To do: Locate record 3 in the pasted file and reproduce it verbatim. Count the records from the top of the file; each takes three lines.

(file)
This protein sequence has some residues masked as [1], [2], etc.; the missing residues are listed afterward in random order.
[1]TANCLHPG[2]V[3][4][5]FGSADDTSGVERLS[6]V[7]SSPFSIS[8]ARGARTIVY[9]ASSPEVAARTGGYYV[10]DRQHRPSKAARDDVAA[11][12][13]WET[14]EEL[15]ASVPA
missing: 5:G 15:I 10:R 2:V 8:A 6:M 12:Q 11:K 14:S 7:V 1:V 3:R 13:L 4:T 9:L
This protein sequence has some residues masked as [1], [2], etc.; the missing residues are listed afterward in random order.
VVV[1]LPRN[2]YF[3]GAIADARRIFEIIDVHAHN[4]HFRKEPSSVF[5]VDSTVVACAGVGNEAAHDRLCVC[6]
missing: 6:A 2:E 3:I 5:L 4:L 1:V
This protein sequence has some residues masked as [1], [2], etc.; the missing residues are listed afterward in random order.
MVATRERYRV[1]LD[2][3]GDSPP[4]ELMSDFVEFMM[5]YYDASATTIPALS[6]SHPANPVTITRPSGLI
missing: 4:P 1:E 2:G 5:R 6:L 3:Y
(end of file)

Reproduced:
This protein sequence has some residues masked as [1], [2], etc.; the missing residues are listed afterward in random order.
MVATRERYRV[1]LD[2][3]GDSPP[4]ELMSDFVEFMM[5]YYDASATTIPALS[6]SHPANPVTITRPSGLI
missing: 4:P 1:E 2:G 5:R 6:L 3:Y